Iran: No Simple Answers
There is no simple answer to the question of whether Iran is genuinely seeking a rapprochement with the United States, Occidental College political scientist Hussein Banai cautioned at Tuesday’s Zocalo/Occidental event, “Is Iran About to Become Our New Best Friend?”
Iran’s long-term enmity toward the United States is a separate matter from negotiations over the nuclear issue, said Banai, co-author of Becoming Enemies: U.S.-Iran Relations and the Iran-Iraq War, 1979-1988. Revolution in Iran “is built on an opposition to western imperialism and arrogance,” giving the Iranian regime a vested interest in keeping the enmity alive, he said.
Joining Banai at the MOCA Grand were Occidental adjunct assistant history professor Thaddeus Russell, Asia Society vice president of global policy programs Suzanne DiMaggio, and moderator George Lewis, former foreign correspondent with NBC News.
U.S.-Iran relations have been tense since the Iranian hostage crisis of 1979. Now, under Iran’s new president Hassan Rouhani, it appears that Iran may be ready for change. President Barack Obama and Rouhani have spoken by phone, a breakthrough in diplomacy for the two nations. But given that vested interest in hostility toward America, asked Lewis, has anything really changed since 1979?
“We live in a far more transparent world today, and that I think presents a new set of difficulties, not to mention the economic situation” in Iran today, which is a tremendous problem, Banai replied.
There’s no question that Iran’s chief “decider” is the supreme leader, Ayatollah Ali Khamenei, DiMaggio said. But Iran’s government is not a monolith; it just might be as complex as our own government, with competing sectors of power and influence, she added. Right now, Rouhani is in a position of power, elected with a mandate to improve the economy and improve relations with the West. He now has a window to negotiate on the nuclear issue—but that window will not stay open for long, said DiMaggio. “Right now, we really don’t know” if we can trust Rouhani and his team, she said—but they appear to be serious about negotiating, and we must test that seriousness with diplomacy.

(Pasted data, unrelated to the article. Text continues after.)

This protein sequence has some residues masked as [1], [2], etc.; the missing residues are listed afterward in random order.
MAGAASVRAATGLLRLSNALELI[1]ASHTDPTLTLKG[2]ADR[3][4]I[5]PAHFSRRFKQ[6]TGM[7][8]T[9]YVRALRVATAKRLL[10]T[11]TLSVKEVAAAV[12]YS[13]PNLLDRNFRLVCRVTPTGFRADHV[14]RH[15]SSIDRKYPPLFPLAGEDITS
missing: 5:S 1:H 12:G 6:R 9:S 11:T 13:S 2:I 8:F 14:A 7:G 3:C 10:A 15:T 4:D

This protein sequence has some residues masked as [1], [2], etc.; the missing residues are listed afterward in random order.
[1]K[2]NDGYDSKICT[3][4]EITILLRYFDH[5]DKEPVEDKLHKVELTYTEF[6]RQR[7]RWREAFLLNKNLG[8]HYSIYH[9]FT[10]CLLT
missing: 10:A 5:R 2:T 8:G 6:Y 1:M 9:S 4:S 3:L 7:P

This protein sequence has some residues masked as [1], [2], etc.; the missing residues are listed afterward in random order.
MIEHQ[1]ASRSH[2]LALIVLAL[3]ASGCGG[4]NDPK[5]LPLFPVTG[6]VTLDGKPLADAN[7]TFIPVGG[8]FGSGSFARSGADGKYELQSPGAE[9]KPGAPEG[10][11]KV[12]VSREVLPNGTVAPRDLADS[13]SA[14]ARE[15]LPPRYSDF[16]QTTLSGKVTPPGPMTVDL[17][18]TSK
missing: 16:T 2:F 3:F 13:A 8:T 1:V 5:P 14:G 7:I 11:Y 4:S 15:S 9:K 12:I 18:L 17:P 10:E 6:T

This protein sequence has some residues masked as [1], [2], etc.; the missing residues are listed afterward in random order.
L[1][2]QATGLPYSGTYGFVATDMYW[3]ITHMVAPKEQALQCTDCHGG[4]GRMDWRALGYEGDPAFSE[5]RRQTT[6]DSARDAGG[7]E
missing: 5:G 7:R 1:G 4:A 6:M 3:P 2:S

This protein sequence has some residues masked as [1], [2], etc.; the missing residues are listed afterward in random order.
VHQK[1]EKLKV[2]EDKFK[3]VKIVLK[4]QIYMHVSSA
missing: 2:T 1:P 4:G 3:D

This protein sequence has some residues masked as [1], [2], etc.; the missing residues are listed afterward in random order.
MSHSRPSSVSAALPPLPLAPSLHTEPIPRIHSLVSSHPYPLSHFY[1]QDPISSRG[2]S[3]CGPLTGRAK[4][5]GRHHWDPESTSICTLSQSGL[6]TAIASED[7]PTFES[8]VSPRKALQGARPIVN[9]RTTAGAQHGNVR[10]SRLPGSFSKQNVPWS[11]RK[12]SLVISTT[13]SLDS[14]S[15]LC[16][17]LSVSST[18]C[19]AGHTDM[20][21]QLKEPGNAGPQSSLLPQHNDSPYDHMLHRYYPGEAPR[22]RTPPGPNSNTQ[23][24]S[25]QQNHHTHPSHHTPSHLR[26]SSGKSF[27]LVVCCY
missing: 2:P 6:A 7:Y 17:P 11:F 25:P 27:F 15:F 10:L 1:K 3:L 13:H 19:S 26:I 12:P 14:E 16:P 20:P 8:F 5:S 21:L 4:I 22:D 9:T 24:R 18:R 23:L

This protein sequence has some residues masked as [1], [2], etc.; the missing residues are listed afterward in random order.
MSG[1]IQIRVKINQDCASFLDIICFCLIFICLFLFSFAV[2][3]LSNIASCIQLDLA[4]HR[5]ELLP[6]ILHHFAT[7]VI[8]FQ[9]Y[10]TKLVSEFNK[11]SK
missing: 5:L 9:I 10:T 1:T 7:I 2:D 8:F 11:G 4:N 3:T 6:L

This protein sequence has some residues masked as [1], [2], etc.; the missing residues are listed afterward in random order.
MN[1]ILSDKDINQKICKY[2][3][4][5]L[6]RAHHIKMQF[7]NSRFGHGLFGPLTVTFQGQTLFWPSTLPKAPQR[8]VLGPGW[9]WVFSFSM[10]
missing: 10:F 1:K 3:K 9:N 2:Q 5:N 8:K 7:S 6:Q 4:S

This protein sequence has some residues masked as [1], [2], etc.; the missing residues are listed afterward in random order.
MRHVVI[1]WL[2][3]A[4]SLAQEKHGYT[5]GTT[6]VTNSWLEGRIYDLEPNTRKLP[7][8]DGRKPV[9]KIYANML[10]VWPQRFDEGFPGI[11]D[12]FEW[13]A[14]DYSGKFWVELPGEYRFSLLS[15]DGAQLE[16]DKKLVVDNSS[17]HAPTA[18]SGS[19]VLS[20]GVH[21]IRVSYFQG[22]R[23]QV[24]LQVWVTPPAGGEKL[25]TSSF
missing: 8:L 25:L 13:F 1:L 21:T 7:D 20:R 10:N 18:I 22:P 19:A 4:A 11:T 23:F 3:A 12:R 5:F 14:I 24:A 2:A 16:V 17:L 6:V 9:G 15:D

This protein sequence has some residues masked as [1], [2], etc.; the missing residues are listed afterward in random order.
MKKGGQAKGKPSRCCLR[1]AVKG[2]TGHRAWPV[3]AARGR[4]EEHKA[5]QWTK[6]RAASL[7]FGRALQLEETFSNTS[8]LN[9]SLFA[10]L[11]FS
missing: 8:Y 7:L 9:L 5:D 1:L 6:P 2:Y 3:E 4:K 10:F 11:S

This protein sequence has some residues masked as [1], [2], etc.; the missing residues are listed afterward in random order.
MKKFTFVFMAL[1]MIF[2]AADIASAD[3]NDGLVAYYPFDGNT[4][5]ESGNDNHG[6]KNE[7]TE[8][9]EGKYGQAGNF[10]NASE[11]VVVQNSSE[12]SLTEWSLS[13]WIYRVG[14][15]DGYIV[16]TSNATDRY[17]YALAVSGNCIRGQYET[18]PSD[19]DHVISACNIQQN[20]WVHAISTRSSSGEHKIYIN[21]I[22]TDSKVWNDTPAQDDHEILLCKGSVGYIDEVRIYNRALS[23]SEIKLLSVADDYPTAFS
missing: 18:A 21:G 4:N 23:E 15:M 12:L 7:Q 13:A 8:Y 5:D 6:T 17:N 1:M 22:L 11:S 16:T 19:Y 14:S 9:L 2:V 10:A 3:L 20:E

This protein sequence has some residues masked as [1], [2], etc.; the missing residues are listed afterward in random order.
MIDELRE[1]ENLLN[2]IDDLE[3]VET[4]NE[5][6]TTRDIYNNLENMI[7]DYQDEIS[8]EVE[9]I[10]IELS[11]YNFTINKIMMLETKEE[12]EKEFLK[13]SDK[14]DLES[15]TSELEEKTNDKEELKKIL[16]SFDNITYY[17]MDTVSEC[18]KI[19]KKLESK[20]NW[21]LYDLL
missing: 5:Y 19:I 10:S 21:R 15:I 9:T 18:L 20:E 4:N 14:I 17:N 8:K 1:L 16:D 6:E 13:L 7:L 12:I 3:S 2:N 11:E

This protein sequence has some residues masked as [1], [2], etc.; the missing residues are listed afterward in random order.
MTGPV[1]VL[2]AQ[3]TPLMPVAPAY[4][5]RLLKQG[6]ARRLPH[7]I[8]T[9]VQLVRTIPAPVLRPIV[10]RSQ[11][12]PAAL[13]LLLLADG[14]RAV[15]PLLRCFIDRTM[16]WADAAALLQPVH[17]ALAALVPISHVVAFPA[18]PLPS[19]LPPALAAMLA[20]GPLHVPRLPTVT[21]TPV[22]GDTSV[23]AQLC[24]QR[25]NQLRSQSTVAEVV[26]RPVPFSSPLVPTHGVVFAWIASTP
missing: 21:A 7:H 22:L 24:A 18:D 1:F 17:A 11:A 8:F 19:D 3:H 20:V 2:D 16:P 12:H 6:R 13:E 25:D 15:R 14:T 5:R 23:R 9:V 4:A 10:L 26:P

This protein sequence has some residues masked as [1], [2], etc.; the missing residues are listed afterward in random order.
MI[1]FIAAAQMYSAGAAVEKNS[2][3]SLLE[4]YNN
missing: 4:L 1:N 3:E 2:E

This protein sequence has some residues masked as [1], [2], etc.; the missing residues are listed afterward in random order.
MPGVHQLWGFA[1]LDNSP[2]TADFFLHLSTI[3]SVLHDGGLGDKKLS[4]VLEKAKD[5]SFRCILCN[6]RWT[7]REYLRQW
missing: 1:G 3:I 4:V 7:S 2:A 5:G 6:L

Russell said that too many conversations about the U.S.-Iran relationship leave out the people of both countries, and the impact of Western popular culture on Iran. Last month, 30,000 satellites around the country—many of which stream in the Rupert Murdoch-owned station FARSI1, which airs programs from all over the world—were bulldozed. And according to news reports, Paris Hilton may be more popular than Rouhani. Russell likened the conditions within Iran to those of the late-stage Soviet Union, in which Western culture ultimately inspired people to walk away from a totalitarian regime
But Banai, who grew up in Iran, said that Western culture has been a part of life there since the revolution began—in private, at least. And the regime has known and does know about these activities. They know what the public is consuming; they allow young people superficial freedoms and the enjoyment of lowbrow culture. They crack down on expressions of political dissent and oppositional views. “They’re among the most sophisticated repressive governments in the world,” he said.
Audio and video of the entire session can be found on the Zocalo website.